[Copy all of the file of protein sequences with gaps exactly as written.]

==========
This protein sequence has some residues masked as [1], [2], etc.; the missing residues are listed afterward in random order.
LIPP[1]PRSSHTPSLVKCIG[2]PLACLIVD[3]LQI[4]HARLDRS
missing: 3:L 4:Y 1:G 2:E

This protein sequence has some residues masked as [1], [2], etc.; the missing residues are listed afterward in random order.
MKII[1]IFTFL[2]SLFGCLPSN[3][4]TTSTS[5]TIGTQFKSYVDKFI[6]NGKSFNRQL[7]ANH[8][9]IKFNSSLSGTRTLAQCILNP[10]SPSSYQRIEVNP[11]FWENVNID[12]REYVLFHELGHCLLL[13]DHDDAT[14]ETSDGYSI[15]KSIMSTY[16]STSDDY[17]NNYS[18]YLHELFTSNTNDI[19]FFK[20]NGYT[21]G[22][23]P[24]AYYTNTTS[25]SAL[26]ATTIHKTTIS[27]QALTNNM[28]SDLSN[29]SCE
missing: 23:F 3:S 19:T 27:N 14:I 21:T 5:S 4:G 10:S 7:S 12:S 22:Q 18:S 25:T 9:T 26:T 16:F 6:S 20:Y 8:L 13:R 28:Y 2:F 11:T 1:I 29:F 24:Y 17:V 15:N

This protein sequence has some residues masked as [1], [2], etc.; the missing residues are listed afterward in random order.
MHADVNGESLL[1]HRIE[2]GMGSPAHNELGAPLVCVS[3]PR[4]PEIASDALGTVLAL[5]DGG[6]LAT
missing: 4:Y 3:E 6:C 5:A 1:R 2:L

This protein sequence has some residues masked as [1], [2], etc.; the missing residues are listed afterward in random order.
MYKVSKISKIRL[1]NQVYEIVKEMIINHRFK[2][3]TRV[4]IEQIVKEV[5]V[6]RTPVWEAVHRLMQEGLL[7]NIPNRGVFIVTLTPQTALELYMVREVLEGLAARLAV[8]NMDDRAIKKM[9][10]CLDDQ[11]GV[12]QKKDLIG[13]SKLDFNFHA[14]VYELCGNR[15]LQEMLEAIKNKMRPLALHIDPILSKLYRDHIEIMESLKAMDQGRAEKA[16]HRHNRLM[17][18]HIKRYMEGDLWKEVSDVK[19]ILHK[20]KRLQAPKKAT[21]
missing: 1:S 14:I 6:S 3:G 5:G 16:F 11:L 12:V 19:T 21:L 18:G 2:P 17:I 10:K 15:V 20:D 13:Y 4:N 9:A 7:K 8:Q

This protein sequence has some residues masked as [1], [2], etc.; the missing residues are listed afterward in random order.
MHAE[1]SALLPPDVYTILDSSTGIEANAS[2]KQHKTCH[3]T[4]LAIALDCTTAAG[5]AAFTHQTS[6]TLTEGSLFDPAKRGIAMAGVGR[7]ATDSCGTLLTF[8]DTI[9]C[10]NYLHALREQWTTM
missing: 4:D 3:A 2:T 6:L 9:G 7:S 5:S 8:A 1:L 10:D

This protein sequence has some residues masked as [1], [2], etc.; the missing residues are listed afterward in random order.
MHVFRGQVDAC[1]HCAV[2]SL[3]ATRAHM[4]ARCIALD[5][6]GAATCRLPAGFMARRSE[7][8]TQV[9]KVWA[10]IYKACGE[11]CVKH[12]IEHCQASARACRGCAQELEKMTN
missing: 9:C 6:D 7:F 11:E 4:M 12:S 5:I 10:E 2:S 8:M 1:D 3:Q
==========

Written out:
This protein sequence has some residues masked as [1], [2], etc.; the missing residues are listed afterward in random order.
LIPP[1]PRSSHTPSLVKCIG[2]PLACLIVD[3]LQI[4]HARLDRS
missing: 3:L 4:Y 1:G 2:E

This protein sequence has some residues masked as [1], [2], etc.; the missing residues are listed afterward in random order.
MKII[1]IFTFL[2]SLFGCLPSN[3][4]TTSTS[5]TIGTQFKSYVDKFI[6]NGKSFNRQL[7]ANH[8][9]IKFNSSLSGTRTLAQCILNP[10]SPSSYQRIEVNP[11]FWENVNID[12]REYVLFHELGHCLLL[13]DHDDAT[14]ETSDGYSI[15]KSIMSTY[16]STSDDY[17]NNYS[18]YLHELFTSNTNDI[19]FFK[20]NGYT[21]G[22][23]P[24]AYYTNTTS[25]SAL[26]ATTIHKTTIS[27]QALTNNM[28]SDLSN[29]SCE
missing: 23:F 3:S 19:T 27:N 14:I 21:T 5:S 4:G 10:S 7:S 12:S 22:Q 18:S 25:T 9:T 26:T 16:F 6:S 20:Y 8:L 13:R 28:Y 2:F 11:T 1:I 29:F 24:Y 17:V 15:N

This protein sequence has some residues masked as [1], [2], etc.; the missing residues are listed afterward in random order.
MHADVNGESLL[1]HRIE[2]GMGSPAHNELGAPLVCVS[3]PR[4]PEIASDALGTVLAL[5]DGG[6]LAT
missing: 4:Y 3:E 6:C 5:A 1:R 2:L

This protein sequence has some residues masked as [1], [2], etc.; the missing residues are listed afterward in random order.
MYKVSKISKIRL[1]NQVYEIVKEMIINHRFK[2][3]TRV[4]IEQIVKEV[5]V[6]RTPVWEAVHRLMQEGLL[7]NIPNRGVFIVTLTPQTALELYMVREVLEGLAARLAV[8]NMDDRAIKKM[9][10]CLDDQ[11]GV[12]QKKDLIG[13]SKLDFNFHA[14]VYELCGNR[15]LQEMLEAIKNKMRPLALHIDPILSKLYRDHIEIMESLKAMDQGRAEKA[16]HRHNRLM[17][18]HIKRYMEGDLWKEVSDVK[19]ILHK[20]KRLQAPKKAT[21]
missing: 1:S 14:I 6:S 3:G 5:G 16:F 11:L 12:V 19:T 21:L 18:G 2:P 17:I 10:K 15:V 20:D 13:Y 4:N 9:A 7:K 8:Q

This protein sequence has some residues masked as [1], [2], etc.; the missing residues are listed afterward in random order.
MHAE[1]SALLPPDVYTILDSSTGIEANAS[2]KQHKTCH[3]T[4]LAIALDCTTAAG[5]AAFTHQTS[6]TLTEGSLFDPAKRGIAMAGVGR[7]ATDSCGTLLTF[8]DTI[9]C[10]NYLHALREQWTTM
missing: 4:D 3:A 2:T 6:L 9:G 7:S 5:S 8:A 1:L 10:D

This protein sequence has some residues masked as [1], [2], etc.; the missing residues are listed afterward in random order.
MHVFRGQVDAC[1]HCAV[2]SL[3]ATRAHM[4]ARCIALD[5][6]GAATCRLPAGFMARRSE[7][8]TQV[9]KVWA[10]IYKACGE[11]CVKH[12]IEHCQASARACRGCAQELEKMTN
missing: 9:C 6:D 7:F 11:E 4:M 12:S 5:I 10:E 2:S 8:M 1:D 3:Q